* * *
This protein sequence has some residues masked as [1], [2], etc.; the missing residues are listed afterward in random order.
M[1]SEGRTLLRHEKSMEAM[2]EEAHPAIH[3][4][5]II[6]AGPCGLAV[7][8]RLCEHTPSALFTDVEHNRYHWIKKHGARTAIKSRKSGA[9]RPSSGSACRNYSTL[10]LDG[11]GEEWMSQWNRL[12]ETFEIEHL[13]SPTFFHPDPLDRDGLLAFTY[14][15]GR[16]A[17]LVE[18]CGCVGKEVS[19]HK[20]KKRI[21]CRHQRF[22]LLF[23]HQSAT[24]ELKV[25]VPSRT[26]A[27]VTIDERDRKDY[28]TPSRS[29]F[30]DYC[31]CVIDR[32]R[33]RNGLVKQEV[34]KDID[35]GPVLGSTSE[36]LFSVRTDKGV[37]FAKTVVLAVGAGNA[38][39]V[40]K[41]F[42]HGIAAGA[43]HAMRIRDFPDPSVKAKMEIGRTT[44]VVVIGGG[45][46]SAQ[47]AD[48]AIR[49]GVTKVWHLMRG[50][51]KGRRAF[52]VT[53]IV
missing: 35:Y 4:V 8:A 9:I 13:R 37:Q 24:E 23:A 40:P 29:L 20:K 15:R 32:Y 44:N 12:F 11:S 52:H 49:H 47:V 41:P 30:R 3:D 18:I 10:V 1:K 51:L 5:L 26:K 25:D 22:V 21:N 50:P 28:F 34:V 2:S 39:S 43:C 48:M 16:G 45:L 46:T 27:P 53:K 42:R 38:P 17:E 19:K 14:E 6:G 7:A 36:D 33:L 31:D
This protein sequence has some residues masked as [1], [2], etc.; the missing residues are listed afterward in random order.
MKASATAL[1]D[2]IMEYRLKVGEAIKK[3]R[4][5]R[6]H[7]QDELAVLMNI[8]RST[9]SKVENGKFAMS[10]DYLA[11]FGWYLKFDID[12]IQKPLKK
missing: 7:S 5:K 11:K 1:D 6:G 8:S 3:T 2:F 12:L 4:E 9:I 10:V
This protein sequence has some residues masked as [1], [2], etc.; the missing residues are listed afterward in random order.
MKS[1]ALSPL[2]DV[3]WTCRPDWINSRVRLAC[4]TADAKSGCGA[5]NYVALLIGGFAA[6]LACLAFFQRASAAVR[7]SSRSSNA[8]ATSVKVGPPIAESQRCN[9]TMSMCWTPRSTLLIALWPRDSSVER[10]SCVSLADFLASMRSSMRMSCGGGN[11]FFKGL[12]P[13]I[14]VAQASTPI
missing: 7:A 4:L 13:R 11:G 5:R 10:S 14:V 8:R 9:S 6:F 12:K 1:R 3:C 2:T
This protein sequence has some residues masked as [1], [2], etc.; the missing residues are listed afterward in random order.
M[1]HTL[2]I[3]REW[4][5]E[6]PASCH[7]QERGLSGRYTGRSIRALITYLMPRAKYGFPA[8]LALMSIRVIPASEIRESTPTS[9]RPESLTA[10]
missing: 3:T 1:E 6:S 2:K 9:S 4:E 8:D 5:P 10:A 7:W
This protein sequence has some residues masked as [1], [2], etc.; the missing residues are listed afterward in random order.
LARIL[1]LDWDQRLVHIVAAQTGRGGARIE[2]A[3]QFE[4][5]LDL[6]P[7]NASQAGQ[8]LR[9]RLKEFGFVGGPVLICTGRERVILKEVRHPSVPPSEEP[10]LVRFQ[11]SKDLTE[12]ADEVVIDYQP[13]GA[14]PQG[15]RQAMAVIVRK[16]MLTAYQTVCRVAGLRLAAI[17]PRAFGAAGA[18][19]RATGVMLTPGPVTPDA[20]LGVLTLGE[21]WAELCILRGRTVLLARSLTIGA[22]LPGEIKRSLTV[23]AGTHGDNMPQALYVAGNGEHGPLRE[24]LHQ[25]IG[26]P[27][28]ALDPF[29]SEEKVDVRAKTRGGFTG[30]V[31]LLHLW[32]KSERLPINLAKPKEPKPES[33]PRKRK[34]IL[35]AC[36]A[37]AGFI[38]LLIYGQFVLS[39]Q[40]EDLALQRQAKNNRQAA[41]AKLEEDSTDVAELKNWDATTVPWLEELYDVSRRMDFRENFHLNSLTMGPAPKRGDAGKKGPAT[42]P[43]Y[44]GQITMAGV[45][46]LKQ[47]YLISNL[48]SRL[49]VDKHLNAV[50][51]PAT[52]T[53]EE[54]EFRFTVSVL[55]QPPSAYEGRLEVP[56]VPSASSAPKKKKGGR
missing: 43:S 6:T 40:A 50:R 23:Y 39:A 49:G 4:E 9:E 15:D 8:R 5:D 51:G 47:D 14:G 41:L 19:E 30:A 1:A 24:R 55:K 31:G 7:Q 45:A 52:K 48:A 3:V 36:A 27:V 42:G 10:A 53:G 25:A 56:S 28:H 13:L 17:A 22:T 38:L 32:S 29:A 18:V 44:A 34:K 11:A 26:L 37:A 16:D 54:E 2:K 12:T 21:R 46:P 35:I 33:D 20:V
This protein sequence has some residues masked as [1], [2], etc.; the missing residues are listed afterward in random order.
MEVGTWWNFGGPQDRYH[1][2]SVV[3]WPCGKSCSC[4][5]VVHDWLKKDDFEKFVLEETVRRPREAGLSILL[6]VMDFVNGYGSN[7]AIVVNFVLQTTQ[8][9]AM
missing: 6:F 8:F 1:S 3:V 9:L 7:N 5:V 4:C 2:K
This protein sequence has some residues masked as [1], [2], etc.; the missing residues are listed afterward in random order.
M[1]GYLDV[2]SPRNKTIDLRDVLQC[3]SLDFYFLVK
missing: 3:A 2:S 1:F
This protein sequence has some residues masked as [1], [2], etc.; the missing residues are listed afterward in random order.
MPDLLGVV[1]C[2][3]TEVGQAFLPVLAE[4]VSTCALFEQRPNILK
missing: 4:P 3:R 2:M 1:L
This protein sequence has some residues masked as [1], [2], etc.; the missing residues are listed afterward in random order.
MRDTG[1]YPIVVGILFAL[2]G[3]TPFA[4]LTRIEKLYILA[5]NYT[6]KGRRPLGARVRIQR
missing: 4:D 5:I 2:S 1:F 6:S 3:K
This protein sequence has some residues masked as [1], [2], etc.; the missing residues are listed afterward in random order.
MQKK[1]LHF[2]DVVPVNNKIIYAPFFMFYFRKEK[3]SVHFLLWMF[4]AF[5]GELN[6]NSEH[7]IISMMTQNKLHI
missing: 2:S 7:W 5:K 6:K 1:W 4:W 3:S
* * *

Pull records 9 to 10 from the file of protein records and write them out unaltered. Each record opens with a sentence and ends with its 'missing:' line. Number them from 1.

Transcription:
This protein sequence has some residues masked as [1], [2], etc.; the missing residues are listed afterward in random order.
MRDTG[1]YPIVVGILFAL[2]G[3]TPFA[4]LTRIEKLYILA[5]NYT[6]KGRRPLGARVRIQR
missing: 4:D 5:I 2:S 1:F 6:S 3:K
This protein sequence has some residues masked as [1], [2], etc.; the missing residues are listed afterward in random order.
MQKK[1]LHF[2]DVVPVNNKIIYAPFFMFYFRKEK[3]SVHFLLWMF[4]AF[5]GELN[6]NSEH[7]IISMMTQNKLHI
missing: 2:S 7:W 5:K 6:K 1:W 4:W 3:S